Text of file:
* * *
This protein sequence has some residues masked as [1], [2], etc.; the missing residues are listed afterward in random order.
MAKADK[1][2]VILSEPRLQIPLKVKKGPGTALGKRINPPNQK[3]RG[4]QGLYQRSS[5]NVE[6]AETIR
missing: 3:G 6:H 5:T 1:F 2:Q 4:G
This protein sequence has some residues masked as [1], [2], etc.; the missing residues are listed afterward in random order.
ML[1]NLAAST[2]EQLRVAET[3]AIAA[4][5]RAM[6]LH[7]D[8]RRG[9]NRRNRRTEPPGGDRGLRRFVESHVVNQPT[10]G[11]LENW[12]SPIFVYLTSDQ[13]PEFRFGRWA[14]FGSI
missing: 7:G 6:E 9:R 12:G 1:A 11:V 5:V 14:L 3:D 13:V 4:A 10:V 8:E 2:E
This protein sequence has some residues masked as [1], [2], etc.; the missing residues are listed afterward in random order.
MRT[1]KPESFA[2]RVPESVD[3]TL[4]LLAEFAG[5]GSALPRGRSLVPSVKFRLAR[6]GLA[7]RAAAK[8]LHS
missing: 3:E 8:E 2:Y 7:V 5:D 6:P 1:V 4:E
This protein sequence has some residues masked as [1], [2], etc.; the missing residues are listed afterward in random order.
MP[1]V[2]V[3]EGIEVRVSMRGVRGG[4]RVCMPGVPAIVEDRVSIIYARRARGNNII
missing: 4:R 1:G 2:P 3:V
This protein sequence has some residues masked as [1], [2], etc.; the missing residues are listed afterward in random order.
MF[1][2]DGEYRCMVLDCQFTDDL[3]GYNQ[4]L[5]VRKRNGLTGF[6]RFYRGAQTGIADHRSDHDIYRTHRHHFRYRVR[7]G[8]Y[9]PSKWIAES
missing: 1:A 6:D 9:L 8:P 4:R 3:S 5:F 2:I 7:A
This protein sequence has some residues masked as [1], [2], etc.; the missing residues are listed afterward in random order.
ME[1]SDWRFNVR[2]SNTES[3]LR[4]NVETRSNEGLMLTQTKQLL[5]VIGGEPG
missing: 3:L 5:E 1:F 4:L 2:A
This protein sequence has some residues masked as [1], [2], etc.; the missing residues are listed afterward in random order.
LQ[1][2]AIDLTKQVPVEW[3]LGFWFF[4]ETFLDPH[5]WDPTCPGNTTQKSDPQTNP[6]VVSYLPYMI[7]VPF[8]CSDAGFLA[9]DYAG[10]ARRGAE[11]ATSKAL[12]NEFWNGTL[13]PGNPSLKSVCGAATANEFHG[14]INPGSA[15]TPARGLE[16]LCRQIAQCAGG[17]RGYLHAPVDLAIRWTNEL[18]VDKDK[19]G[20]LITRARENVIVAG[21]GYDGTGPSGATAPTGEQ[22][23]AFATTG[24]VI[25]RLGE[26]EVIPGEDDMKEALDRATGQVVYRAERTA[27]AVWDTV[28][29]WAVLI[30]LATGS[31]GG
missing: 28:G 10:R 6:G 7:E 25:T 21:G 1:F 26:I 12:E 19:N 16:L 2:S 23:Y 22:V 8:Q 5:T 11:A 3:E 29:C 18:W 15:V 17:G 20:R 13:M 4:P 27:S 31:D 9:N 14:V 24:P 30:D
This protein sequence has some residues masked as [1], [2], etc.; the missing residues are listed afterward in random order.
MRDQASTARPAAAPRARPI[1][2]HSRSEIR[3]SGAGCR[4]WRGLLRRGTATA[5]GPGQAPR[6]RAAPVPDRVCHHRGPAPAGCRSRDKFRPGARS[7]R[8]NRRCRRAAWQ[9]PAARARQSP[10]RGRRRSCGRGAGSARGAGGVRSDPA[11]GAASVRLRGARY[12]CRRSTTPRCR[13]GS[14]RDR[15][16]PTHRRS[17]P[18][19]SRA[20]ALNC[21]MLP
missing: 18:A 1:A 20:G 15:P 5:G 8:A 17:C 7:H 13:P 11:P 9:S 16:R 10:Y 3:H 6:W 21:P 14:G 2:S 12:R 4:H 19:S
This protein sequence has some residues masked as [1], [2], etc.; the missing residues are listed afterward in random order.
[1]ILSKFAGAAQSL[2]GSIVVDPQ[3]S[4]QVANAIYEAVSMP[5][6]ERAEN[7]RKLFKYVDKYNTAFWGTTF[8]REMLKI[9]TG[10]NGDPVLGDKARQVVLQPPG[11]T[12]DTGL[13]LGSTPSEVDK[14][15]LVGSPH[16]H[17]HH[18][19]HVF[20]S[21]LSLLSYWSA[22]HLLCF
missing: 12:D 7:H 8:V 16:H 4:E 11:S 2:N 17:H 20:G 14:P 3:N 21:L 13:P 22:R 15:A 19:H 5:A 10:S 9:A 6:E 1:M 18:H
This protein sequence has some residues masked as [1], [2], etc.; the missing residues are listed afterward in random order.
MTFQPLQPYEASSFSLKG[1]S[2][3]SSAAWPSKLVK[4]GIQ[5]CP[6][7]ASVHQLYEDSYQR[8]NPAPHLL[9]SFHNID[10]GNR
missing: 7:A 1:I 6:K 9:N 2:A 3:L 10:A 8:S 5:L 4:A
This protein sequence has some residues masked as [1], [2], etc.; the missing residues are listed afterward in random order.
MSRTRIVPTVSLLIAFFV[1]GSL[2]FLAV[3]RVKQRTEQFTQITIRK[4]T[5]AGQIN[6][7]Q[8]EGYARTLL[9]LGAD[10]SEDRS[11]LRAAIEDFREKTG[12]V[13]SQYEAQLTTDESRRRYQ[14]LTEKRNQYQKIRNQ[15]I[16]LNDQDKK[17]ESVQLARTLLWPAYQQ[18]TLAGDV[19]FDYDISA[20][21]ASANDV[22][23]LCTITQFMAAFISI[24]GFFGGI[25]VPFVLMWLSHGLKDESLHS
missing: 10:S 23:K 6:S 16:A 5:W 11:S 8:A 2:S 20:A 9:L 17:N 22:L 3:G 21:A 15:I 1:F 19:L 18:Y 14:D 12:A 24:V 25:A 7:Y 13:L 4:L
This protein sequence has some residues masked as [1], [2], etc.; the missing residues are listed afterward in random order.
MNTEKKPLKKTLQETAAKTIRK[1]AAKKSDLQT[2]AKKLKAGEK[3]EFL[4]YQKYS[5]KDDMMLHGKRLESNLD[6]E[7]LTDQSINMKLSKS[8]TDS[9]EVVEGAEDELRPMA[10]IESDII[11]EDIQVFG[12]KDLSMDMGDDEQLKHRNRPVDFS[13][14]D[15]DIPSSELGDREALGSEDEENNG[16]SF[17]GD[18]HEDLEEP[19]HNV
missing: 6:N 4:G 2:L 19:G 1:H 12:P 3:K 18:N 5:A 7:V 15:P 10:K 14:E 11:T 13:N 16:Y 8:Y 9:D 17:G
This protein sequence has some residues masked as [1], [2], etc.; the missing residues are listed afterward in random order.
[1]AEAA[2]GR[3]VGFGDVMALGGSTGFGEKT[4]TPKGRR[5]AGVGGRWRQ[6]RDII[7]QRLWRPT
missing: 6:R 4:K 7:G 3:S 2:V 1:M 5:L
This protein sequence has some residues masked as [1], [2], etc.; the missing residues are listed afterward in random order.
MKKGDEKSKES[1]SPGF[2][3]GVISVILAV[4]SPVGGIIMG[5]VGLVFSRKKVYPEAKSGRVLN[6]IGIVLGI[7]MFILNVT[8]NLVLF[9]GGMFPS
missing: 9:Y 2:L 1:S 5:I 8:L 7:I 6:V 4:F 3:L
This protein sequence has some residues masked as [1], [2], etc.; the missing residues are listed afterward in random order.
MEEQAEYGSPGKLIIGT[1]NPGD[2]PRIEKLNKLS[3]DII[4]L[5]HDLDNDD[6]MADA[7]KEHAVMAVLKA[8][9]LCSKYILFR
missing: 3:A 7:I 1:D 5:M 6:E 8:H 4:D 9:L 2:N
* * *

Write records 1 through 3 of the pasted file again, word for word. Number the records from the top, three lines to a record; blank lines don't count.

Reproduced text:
This protein sequence has some residues masked as [1], [2], etc.; the missing residues are listed afterward in random order.
MAKADK[1][2]VILSEPRLQIPLKVKKGPGTALGKRINPPNQK[3]RG[4]QGLYQRSS[5]NVE[6]AETIR
missing: 3:G 6:H 5:T 1:F 2:Q 4:G
This protein sequence has some residues masked as [1], [2], etc.; the missing residues are listed afterward in random order.
ML[1]NLAAST[2]EQLRVAET[3]AIAA[4][5]RAM[6]LH[7]D[8]RRG[9]NRRNRRTEPPGGDRGLRRFVESHVVNQPT[10]G[11]LENW[12]SPIFVYLTSDQ[13]PEFRFGRWA[14]FGSI
missing: 7:G 6:E 9:R 12:G 1:A 11:V 5:V 14:L 3:D 13:V 4:A 10:V 8:E 2:E
This protein sequence has some residues masked as [1], [2], etc.; the missing residues are listed afterward in random order.
MRT[1]KPESFA[2]RVPESVD[3]TL[4]LLAEFAG[5]GSALPRGRSLVPSVKFRLAR[6]GLA[7]RAAAK[8]LHS
missing: 3:E 8:E 2:Y 7:V 5:D 6:P 1:V 4:E